Dumfries is a historic town near the southern coast of Scotland, located on the River Nith, near the Solway Firth. Its population in 2001 was 31,146, and it is the administrative capital of Dumfries and Galloway. This writeup will look first at the history of Dumfries and its notable individuals, before turning to the modern town and the surrounding region.

History and Dumfries

In February, 1306, Dumfries was to be the scene of Robert the Bruce's murder of his rival, John Comyn of Badenoch. Comyn had supported John Balliol's claim to the Scottish throne, and his death left the way clear for Bruce, then earl of Carrick, to be proclaimed king in March of 1306. Bruce's brother-in-law, Christopher Seton, was executed by the English at Dumfries later that year.

In 1644, during the English Civil War, James Graham, earl of Montrose, was at the head of King Charles' forces in Scotland, but the royalist army was forced to retreat at Dumfries. Soldiers were on the street of the town again in 1771, when troops were sent from Edinburgh to put down bread riots in Dumfries.

Dumfries was again in the news in 1796, when Scotland's greatest poet, Robert Burns, died there. He died of rheumatic fever after falling asleep outside while drunk.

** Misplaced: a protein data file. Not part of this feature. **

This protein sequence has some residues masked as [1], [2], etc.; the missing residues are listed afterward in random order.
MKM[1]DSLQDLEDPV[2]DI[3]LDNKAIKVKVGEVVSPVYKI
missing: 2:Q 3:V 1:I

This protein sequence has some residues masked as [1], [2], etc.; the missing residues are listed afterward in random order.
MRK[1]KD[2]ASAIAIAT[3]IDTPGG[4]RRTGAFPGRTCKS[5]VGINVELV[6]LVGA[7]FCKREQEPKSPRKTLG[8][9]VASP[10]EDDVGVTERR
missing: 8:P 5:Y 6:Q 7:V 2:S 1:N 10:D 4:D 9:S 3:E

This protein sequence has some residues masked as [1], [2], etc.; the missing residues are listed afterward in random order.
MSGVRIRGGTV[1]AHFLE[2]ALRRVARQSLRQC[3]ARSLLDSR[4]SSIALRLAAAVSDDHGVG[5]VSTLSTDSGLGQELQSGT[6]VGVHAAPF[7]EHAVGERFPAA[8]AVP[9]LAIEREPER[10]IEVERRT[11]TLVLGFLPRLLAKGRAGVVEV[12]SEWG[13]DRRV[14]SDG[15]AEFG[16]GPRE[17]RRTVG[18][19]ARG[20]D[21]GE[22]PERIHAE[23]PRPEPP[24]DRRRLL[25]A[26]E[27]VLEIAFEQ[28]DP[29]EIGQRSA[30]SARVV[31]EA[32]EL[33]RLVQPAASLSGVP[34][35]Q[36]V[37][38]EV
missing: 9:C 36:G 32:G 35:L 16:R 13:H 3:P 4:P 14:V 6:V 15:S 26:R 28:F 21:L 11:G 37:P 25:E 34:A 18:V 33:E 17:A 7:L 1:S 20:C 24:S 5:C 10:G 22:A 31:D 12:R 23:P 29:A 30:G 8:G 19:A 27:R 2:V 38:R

Other notable individuals from the town include James M. Barrie, author of Peter Pan, and actor John Laurie, who played Private Frazer in Dad's Army.

Modern Dumfries

Dumfries Museum is based in an 18th century windmill which also houses a Camera Obscura Observatory. Devorgilla's Bridge over the Nith was originally built in 1430 and rebuilt in 1620 and again in the early 19th century. The Old Bridge House is Dumfries' oldest house, built in 1660, and now also a museum.

Fans of Robert Burns are well catered-for here, with the Robert Burns Centre, Robert Burns House Museum, and Robert Burns Mausoleum.

Industry in Dumfries centres mainly around knitwear and plastics.

Dumfries and Galloway

Several notable towns are located in the Dumfries and Galloway region, including Stranraer, Lockerbie and Gretna. Stranraer is well-known as a ferry port for boats to Belfast, and is home to the Castle of St John. Lockerbie was the scene of the tragic Pan-Am bombing in 1988. Gretna was well-known in earlier times for lovers eloping from England to Scotland to take advantage of Scottish marriage laws allowing marriage without parental consent. They would be married over the blacksmith's anvil in the town. Even today, differences in the age of consent mean that in Scotland, 16-year-olds can marry without parental consent, while in England, only 18-year-olds can.

Dumfries and Galloway was the setting for the filming of John Buchan's novel The Thirty-Nine Steps. The Wicker Man was also filmed in the area. The Glen Trool National Park is located in the region, as is the 8th-century Ruthwell Cross.

Chronicle of Britain, Chronicle Communications Ltd, 1992
The Hutchinson Encyclopedia, Helicon Publishing Ltd, 1996

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